Recently I've had to build a bunch of REST API's and I've been writing them mostly with Node.js and express. I ran into a scenario where I was building an internal admin panel and I wanted to ensure there was a proper authentication & authorization scheme to both

  1. Authenticate users who were allowed to access the panel
  2. Provide permissions and authorize certain API's only for select roles/users

Solving for (1) is fairly easy nowadays because with the power of libraries such as Passport or delegating authentication to a Backend-as-a-Service platforms like Firebase, getting that working is a quick task and a non-issue. However, the harder work comes with authorization. How do I ensure that only properly authenticated/authorized users could access the API's that I was writing? That is the focus for this post.

Implementing an authorization rule

Creating an authorization rule is actually not that difficult. Let's say you will only allow a user to modify his/her own data if he/she is the owner of that data. Assuming you follow standard security practices and provide an Authorization HTTP header for one of the following Authentication types, it's as simple as re-authenticating and validating that the user is who he says he is, checking whether the user has access to his own account, and then allowing him to update it.

As a simple example, I'm going to describe a use case where you are making a POST request to a url endpoint ending in /:userId/verify, where userId is the id of the user you want to make the update. Let's also say the user has already been authenticated on the browser and sends an Authorization header with the request: a JWT token using the Bearer token schema.

So your header might look like:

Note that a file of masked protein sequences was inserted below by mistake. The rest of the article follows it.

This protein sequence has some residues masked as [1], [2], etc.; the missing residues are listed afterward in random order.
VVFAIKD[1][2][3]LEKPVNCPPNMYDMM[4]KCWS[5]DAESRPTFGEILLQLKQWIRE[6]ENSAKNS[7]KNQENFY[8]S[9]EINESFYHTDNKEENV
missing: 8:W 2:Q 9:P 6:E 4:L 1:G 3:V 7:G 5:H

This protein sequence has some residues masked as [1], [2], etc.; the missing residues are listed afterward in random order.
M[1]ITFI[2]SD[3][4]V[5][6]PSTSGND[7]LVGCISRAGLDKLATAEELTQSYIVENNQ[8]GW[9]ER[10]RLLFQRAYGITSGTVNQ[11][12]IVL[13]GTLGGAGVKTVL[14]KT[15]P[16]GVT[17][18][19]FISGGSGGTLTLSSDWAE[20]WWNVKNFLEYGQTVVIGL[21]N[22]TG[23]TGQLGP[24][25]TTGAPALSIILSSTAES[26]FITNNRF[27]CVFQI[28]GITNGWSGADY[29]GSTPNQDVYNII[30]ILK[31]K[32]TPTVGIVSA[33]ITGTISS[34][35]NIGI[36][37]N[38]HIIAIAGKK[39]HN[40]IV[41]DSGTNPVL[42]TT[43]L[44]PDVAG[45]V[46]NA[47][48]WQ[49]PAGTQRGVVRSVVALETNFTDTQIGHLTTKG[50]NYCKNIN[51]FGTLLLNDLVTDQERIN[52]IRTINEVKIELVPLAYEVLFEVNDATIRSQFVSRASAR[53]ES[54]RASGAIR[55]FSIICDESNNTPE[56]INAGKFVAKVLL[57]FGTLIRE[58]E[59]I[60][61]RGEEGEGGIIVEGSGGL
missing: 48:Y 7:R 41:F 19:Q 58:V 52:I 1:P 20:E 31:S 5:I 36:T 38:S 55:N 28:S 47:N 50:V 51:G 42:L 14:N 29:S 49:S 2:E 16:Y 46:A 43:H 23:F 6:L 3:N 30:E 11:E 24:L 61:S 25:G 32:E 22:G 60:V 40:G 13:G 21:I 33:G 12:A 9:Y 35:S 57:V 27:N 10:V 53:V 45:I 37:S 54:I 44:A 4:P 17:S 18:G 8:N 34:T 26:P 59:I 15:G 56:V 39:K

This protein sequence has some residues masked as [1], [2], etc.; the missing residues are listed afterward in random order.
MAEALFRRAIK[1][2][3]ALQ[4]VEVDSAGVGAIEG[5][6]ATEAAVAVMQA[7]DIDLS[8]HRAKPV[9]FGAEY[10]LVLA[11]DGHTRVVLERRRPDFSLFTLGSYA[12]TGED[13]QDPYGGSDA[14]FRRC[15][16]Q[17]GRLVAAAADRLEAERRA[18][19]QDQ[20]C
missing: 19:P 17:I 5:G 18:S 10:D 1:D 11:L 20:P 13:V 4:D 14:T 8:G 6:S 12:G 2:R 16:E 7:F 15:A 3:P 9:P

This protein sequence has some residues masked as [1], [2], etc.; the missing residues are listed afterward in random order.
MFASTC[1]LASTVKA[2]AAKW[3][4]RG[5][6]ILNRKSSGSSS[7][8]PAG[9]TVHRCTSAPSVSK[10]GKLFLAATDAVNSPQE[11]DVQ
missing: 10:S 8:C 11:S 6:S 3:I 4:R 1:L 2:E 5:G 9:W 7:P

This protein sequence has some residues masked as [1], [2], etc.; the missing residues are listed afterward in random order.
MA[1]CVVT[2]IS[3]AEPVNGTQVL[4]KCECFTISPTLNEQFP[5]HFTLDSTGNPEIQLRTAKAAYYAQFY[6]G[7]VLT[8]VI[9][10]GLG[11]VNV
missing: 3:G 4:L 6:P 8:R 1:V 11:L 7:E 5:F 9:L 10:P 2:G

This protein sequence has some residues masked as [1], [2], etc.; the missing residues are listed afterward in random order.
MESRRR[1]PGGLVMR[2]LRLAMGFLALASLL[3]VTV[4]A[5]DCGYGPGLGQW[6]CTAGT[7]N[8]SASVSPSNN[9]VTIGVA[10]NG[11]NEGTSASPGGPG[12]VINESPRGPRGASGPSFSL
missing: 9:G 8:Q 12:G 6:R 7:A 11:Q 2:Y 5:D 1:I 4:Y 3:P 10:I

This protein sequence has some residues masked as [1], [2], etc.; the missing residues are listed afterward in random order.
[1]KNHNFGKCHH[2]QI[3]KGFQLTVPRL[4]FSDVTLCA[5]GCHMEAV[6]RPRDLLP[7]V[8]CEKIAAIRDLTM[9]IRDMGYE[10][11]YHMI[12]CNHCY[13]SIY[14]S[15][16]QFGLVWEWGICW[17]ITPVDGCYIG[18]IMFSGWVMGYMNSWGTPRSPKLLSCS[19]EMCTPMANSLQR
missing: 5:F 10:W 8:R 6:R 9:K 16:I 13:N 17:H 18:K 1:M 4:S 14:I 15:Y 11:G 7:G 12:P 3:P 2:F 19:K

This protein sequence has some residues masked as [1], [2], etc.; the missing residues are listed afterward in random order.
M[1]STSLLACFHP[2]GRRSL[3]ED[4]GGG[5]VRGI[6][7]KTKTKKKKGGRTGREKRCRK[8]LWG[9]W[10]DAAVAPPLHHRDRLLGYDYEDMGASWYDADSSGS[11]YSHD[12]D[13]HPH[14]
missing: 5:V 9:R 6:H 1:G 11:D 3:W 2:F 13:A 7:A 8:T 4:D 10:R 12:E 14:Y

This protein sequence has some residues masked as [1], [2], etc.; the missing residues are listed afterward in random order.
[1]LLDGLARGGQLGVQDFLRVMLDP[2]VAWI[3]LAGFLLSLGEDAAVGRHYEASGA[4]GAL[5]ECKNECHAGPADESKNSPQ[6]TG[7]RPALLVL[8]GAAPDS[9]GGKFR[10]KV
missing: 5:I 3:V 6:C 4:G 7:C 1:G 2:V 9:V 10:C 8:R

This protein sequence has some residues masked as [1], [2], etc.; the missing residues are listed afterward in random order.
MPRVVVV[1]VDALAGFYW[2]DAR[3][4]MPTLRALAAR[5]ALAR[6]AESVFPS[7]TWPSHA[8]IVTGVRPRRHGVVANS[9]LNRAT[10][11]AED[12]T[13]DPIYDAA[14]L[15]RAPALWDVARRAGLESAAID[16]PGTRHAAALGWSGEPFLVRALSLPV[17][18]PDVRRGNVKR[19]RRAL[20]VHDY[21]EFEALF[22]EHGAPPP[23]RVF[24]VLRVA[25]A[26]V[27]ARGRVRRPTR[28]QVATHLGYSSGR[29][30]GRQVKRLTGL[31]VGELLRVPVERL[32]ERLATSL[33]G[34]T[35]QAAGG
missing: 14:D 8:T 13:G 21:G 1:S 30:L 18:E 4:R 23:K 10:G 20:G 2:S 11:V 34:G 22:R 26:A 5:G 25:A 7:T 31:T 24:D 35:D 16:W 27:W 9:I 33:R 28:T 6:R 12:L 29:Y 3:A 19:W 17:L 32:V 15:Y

Authorization: Bearer <JWT token>

And your express code to handle this request might look like:

import { userUpdate } from '../services/users'
import { getBearerToken, verifyTokenAndGetUID } from '../utils/authentication'

...

router.post('/:userId/verify', (req, res, next) => {
  const authHeader = req.headers.authorization
  const { userId } = req.params
  const data = req.body
    
  if (!authHeader) {
    return res.status(403).json({
      status: 403,
      message: 'FORBIDDEN'
    })
  } else {
    const token = getBearerToken(authHeader)

    if (token) {
      // This promise returns the userId of this token
      // We will validate whether the current authenticated user has access to update the current userId. 
      return verifyTokenAndGetUID(token)
        .then((userId) => {
          if (req.auth && req.auth.userId && userId === req.auth.userId) {
            return userUpdate(userId, data)
          } else {
            res.status(401).json({
              status: 401,
              message: 'UNAUTHORIZED'
            })
          }
        })
        .catch((err) => {
          logger.logError(err)

          return res.status(401).json({
            status: 401,
            message: 'UNAUTHORIZED'
          })
        })
    } else {
      return res.status(403).json({
        status: 403,
        message: 'FORBIDDEN'
      })
    }
  }
})

In layman's terms, this code block is doing the following:

  1. If an authorization token is not provided, return a 403
  2. If a token is provided, make sure it's of the right Authorization scheme
  3. If not, return a 401. Otherwise, verify the token and retrieve the user id for this token.
  4. If it is not a valid/verifiable token, return 401. Otherwise check if the returned user id it is allowed to make the update against the provided user id in the HTTP request
  5. If not, return 401. Otherwise, continue with the request.

This works great for what we need this API to do. Only one problem - you don't want to have to write this over and over again for each REST API endpoint you create. There's a principle in software development called DRY (don't repeat yourself), so let's make it so that we don't have to redundantly write this same authorization rule everywhere.

Express middleware to the rescue

If you've done any sort of development in express, you may be aware of a lil something called Express Middleware. The TL;DR is that express middleware performs the following tasks:

  • Execute any code.
  • Make changes to the request and the response objects.
  • End the request-response cycle.
  • Call the next middleware function in the stack.